by Ivan Kilgore, UBF Founder
Incarcerated people experience feelings of being misunderstood and trapped and, as a result, we feel voiceless. When we cannot speak the words we truly wish to say, we turn to poor substitutes. As well, the state propagates the stereotype that we are monsters – a stigma many seldom overcome.
Across the nation, the Departments of Corrections purposely redirect our resources away from our communities, causing many to become dependent on prison slave work (i.e. jobs). It is through identifying these aspects of prison life that our inspiration for the “100 Prisoner Book Publishing Project” became a reality. By taking control of our own narrative, we can counter these stereotypes and have our voices heard. Our written words, therefore, become our voices, and our publications become a way to take control of our lives both economically and socially.
After spending close to two decades in prison, I have come to know many incarcerated men and women who truly want to give back to their communities and, as the founder of the United Black Family Scholarship Foundation, I am honored to announce we are now accepting manuscript submissions from incarcerated authors. See more below.
I remember like yesterday the first time I published a book from behind prison walls. When I held it in my hands, I realized these walls are more mental than physical, and if I could not be on the outside physically, I could bring the world to me, and mend the community from the inside with my words. I could do it!
The answers were right in my hands in the form of my own book, “Domestic Genocide: The Institutionalization of Society.” Having personally experienced this, I wanted to provide the sense of accomplishment I felt to other men, women and children who face the same everyday circumstances I live in.
Over the years, where I have taught in a “Writers Room Workshop” in California prisons, I explain:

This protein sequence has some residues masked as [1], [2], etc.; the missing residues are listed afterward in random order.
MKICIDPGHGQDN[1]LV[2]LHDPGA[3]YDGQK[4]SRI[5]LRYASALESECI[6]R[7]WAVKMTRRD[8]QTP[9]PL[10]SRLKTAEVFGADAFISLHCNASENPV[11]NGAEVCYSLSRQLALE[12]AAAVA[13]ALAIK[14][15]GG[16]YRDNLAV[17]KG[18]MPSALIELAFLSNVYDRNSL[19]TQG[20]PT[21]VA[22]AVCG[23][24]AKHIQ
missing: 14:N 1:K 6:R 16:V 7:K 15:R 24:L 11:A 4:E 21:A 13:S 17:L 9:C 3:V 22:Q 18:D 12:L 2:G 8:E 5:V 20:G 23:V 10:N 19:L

“You have to be willing to go deeper than the person on the street. You have to take them for a ride on which they cannot take themselves. So unlike acting, you have to go into yourself to bring out the real you or other characters within you that feel real and also need to come out. It’s just an amazing process when done well. And perhaps first you learn to allow the page to take yourself out of your prison cell. But after many tales, you learn to take others on that same ride. On the backs of our words.”
As a result of my writings, I now have the opportunity to express to the many people I have met, including professors, students and UBF volunteers, that people in prison have voices the world needs to hear. These are people who strive to do something good for the communities from which they hail. Let’s show them how to fulfill that good with the power of words and publishing!
Additional submission information for the ‘100 Prisoner Book Publishing Project’
Please refer to the United Black Family Scholarship Foundation manuscript submission advertisement for guidelines, deadline and address information in the San Francisco Bay View newspaper.
“We are bringing to life the stories of our voiceless – those hidden from society – by publishing their untold stories in the hopes of discovering real solutions to the constant struggles our communities face. For years our focus has been on identifying the issues and problems. It’s time to write words that carry forth messages of solutions for change, and put them into action through our organizational structure for a better today and tomorrow.” – Ivan Kilgore, UBF Founder
As you can imagine, these endeavors take a lot of hard work and can be costly. We appreciate any donations, and welcome volunteers who are willing to help see our foundation grow! If you are interested in volunteering, please contact us at firstname.lastname@example.org. To donate, or for more information about the organization and our programs, visit our website at https://ubfsf.org.
Send our brother some love and light: Ivan Kilgore, V31306, CSP-Solano, P.O. Box 4000, Vacaville, CA 95696.